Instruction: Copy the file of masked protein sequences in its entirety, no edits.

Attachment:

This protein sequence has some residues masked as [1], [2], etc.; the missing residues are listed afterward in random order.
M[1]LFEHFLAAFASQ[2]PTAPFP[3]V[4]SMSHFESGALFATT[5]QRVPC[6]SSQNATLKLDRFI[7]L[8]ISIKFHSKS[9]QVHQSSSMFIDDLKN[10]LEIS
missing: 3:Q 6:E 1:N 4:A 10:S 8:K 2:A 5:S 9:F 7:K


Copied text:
This protein sequence has some residues masked as [1], [2], etc.; the missing residues are listed afterward in random order.
M[1]LFEHFLAAFASQ[2]PTAPFP[3]V[4]SMSHFESGALFATT[5]QRVPC[6]SSQNATLKLDRFI[7]L[8]ISIKFHSKS[9]QVHQSSSMFIDDLKN[10]LEIS
missing: 3:Q 6:E 1:N 4:A 10:S 8:K 2:A 5:S 9:F 7:K